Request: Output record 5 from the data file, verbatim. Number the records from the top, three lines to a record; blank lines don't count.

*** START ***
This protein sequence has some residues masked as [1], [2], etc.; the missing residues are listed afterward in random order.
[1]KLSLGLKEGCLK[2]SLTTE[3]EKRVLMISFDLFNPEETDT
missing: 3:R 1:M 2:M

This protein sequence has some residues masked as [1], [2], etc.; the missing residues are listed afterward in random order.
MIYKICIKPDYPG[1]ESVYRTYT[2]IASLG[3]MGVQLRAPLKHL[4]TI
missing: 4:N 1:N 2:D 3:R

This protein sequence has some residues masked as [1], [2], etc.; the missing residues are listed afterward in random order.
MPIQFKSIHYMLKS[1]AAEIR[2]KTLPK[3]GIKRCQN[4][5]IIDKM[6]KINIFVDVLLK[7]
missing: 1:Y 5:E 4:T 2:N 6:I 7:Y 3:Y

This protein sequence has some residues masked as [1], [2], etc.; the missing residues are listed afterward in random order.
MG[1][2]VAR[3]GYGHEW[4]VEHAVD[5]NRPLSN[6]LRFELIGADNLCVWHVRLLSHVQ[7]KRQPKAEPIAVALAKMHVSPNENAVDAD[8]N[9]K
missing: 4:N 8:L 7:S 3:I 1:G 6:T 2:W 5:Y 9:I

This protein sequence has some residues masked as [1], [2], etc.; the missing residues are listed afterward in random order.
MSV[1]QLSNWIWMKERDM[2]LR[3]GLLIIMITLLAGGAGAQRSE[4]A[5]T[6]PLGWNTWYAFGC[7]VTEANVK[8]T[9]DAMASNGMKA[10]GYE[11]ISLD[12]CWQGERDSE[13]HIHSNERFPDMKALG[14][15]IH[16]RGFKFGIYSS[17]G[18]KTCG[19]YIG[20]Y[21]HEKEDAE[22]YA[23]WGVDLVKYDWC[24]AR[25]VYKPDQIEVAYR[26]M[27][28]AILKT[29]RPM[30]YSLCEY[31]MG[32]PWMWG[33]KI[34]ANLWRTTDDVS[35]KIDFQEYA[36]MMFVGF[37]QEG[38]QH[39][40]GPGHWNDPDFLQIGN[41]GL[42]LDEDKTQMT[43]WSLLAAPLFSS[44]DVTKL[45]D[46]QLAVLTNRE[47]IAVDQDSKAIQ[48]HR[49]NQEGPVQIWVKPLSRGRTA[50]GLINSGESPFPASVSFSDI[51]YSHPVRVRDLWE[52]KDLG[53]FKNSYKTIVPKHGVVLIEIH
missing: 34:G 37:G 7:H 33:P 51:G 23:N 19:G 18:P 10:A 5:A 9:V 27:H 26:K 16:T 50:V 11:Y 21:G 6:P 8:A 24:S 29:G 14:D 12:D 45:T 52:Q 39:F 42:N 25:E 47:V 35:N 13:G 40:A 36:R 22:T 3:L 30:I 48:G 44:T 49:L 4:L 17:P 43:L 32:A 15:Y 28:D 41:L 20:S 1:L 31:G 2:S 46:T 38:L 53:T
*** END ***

This protein sequence has some residues masked as [1], [2], etc.; the missing residues are listed afterward in random order.
MSV[1]QLSNWIWMKERDM[2]LR[3]GLLIIMITLLAGGAGAQRSE[4]A[5]T[6]PLGWNTWYAFGC[7]VTEANVK[8]T[9]DAMASNGMKA[10]GYE[11]ISLD[12]CWQGERDSE[13]HIHSNERFPDMKALG[14][15]IH[16]RGFKFGIYSS[17]G[18]KTCG[19]YIG[20]Y[21]HEKEDAE[22]YA[23]WGVDLVKYDWC[24]AR[25]VYKPDQIEVAYR[26]M[27][28]AILKT[29]RPM[30]YSLCEY[31]MG[32]PWMWG[33]KI[34]ANLWRTTDDVS[35]KIDFQEYA[36]MMFVGF[37]QEG[38]QH[39][40]GPGHWNDPDFLQIGN[41]GL[42]LDEDKTQMT[43]WSLLAAPLFSS[44]DVTKL[45]D[46]QLAVLTNRE[47]IAVDQDSKAIQ[48]HR[49]NQEGPVQIWVKPLSRGRTA[50]GLINSGESPFPASVSFSDI[51]YSHPVRVRDLWE[52]KDLG[53]FKNSYKTIVPKHGVVLIEIH
missing: 34:G 37:G 7:H 33:P 51:G 23:N 19:G 18:P 10:A 5:A 9:V 27:H 26:K 16:T 50:V 11:Y 21:G 6:P 8:A 24:S 29:G 14:D 12:D 45:T 52:Q 39:F 42:N 25:E 47:V 35:N 13:G 40:A 36:R 22:T 3:L 30:I 48:G 44:T 49:L 4:L 17:P 43:L 32:A 15:Y 28:D 41:L 20:S 1:L 31:G 2:S 46:T 38:L 53:T